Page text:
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How can I pull back my EFD allocated through FASTVP?

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We recently migrated over to a VMAX 10K, and turned on FASTVP for our Primary Healthcare application here. It quickly took over all of the EFD disk that FAST had allocated to other applications. Unfortunately, due to the way the application stores and accesses data, as well as the typical life cycle of Patient data in a hospital, FAST doesn't seem to have made any noticeable change in performance.

So, I'd like to pull back the EFD disk that has been allocated to this Storage Group. I was told that if I just disassociate the Storage Group with the FAST policy, the data that's currently on EFD disk, will just stay on the EFD disk. Is that correct? If so, how can I get all of the data from the Storage Group back to just FC disk?

Thank you

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8 Krypton

Re: How can I pull back my EFD allocated through FASTVP?

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Dynamox,

yes, if you changed the policy the SG was associated with to exclude EFD, FAST VP would slowly move data out of EFD to become compliant with the policy.  The keyword here, though, is slowly. And I mean slooooooooooowly.

Compliance movement requests generated by FAST VP are limited to a maximum of 10GB, based on an FRR of 1.  If the FRR is something other than 1 then divide 10GB by that number to get the new max size of a compliance request. eg at the default FRR of 5, the max compliance request size is 2GB.

Compliance requests are only generated approximately once every 10-15 minutes.  If you're only moving 2GB every 10 minutes it's going to take a while to move, potentially, TBs of data.

The VLUN migration Paul suggested is the best and fastest course of action in this case. However, the -src_pool option requires the array to be running 5876 code, so hopefully that is the case.

PS the max movement request size tied to the FRR only applies to compliance movements, it does not apply to performance related movements.

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8 Krypton

Re: How can I pull back my EFD allocated through FASTVP?

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You can do a vlun migration only selecting the EFD tier so only allocations from there will get moved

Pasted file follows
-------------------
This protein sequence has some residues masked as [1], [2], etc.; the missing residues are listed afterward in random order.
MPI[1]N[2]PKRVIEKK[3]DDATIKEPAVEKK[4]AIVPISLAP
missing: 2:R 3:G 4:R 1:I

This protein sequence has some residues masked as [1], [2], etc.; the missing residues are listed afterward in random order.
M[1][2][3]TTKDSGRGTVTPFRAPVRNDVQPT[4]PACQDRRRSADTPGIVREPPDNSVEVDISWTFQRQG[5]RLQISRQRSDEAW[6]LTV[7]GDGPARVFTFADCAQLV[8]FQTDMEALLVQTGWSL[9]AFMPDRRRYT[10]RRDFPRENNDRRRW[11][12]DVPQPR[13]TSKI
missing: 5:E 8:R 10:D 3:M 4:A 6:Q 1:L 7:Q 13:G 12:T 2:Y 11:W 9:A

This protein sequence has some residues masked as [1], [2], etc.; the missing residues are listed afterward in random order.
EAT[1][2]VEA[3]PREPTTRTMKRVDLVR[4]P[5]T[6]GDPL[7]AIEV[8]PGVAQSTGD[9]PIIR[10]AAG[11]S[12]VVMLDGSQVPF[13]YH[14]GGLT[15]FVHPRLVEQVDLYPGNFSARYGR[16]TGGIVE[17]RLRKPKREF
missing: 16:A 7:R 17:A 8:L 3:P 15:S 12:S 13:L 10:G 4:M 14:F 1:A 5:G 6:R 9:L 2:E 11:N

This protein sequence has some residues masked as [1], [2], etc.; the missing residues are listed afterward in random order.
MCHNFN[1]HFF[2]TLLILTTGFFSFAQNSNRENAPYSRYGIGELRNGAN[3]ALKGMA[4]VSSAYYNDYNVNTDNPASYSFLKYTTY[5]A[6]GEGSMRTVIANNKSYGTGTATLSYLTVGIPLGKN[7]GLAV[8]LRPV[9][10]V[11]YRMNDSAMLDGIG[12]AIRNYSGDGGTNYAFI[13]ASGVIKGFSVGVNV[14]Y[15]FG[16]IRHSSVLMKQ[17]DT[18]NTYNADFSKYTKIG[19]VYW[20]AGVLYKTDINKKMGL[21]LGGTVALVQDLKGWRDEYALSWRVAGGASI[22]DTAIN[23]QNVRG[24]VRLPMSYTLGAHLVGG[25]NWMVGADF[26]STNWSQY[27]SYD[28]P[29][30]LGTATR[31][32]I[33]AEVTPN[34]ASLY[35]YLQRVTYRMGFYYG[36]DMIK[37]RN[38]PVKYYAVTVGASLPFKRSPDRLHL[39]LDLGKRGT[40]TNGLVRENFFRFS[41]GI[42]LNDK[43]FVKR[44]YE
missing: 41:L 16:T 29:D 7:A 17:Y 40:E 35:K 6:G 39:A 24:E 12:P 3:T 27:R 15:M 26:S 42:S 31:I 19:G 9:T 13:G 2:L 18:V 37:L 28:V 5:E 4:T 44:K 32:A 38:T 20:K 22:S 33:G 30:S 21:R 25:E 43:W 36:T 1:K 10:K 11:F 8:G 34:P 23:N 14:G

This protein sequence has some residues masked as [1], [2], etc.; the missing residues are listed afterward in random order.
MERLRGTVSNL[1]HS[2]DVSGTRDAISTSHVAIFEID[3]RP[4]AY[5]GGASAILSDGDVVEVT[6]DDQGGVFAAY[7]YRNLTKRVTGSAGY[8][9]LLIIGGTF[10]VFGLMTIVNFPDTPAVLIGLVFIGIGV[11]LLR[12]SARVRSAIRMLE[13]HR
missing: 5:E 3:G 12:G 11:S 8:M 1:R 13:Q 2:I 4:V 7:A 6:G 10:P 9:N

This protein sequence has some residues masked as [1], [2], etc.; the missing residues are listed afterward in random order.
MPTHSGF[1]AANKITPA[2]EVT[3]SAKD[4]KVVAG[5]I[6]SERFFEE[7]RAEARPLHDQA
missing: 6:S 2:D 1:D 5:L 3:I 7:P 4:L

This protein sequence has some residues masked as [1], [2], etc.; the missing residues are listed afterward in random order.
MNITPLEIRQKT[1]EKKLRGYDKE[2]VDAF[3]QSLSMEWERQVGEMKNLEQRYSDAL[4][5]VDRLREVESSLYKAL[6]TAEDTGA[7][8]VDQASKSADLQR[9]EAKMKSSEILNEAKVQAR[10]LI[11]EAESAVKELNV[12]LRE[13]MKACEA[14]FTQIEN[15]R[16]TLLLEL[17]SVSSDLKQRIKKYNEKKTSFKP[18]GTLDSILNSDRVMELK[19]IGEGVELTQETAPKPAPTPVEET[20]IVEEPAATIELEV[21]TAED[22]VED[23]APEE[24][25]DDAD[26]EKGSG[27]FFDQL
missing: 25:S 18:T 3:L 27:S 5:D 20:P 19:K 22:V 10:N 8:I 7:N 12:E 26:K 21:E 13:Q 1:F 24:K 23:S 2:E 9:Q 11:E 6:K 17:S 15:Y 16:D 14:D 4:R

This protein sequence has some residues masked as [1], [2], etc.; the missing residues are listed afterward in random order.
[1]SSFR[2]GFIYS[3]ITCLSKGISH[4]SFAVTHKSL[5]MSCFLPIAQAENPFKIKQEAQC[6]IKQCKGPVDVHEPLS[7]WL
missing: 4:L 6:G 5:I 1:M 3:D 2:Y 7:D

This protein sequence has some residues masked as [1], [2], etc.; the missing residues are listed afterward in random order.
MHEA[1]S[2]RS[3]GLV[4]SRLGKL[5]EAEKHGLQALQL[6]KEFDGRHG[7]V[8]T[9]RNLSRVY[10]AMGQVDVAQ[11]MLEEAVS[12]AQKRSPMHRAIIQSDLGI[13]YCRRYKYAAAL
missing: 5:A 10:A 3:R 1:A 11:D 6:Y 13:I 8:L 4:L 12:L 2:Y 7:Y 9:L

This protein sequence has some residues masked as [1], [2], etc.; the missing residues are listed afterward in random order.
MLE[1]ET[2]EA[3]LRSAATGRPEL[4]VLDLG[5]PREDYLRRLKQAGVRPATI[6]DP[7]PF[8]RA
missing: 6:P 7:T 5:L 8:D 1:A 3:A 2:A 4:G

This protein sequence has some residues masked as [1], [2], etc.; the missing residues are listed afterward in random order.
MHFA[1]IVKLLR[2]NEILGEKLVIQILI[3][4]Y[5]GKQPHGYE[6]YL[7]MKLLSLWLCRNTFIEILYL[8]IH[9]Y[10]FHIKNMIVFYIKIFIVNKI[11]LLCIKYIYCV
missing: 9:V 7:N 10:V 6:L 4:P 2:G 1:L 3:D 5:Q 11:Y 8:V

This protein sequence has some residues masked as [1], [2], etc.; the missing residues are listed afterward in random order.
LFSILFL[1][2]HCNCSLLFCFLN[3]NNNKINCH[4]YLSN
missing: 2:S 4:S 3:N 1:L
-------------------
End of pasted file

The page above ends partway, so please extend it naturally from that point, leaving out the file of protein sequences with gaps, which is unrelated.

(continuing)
symmigrate -sid xxx -sg groupname -src_pool EFD -tgt_pool FC

you might want to adjust the FAST policy to reduce the EFD consumption too

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8 Krypton

Re: How can I pull back my EFD allocated through FASTVP?

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Paul,

how about creating new policy that only includes FC drives, would it force "out of compliance" and move all extents back to FC tier ?

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8 Krypton

Re: How can I pull back my EFD allocated through FASTVP?

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Dynamox,

yes, if you changed the policy the SG was associated with to exclude EFD, FAST VP would slowly move data out of EFD to become compliant with the policy.  The keyword here, though, is slowly. And I mean slooooooooooowly.

Compliance movement requests generated by FAST VP are limited to a maximum of 10GB, based on an FRR of 1.  If the FRR is something other than 1 then divide 10GB by that number to get the new max size of a compliance request. eg at the default FRR of 5, the max compliance request size is 2GB.

Compliance requests are only generated approximately once every 10-15 minutes.  If you're only moving 2GB every 10 minutes it's going to take a while to move, potentially, TBs of data.

The VLUN migration Paul suggested is the best and fastest course of action in this case. However, the -src_pool option requires the array to be running 5876 code, so hopefully that is the case.

PS the max movement request size tied to the FRR only applies to compliance movements, it does not apply to performance related movements.

8 Krypton

Re: How can I pull back my EFD allocated through FASTVP?

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make sense, thank you . What does FRR stand for ?

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8 Krypton

Re: How can I pull back my EFD allocated through FASTVP?

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The FRR is the FAST Relocation Rate - it's a QoS (quality of service) setting for FAST VP.

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8 Krypton

Re: How can I pull back my EFD allocated through FASTVP?

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but based on what you explained above i am actually getting an SRR (slow relocation rate)

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Re: How can I pull back my EFD allocated through FASTVP?

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Thanks for the info guys. I think that due to the nature of this data, we may opt for the Slow move back. It's only about 1.5TB. I don't have an urgent need to have it off of the EFD disk, I would just like to make it available to other applications again at some point.

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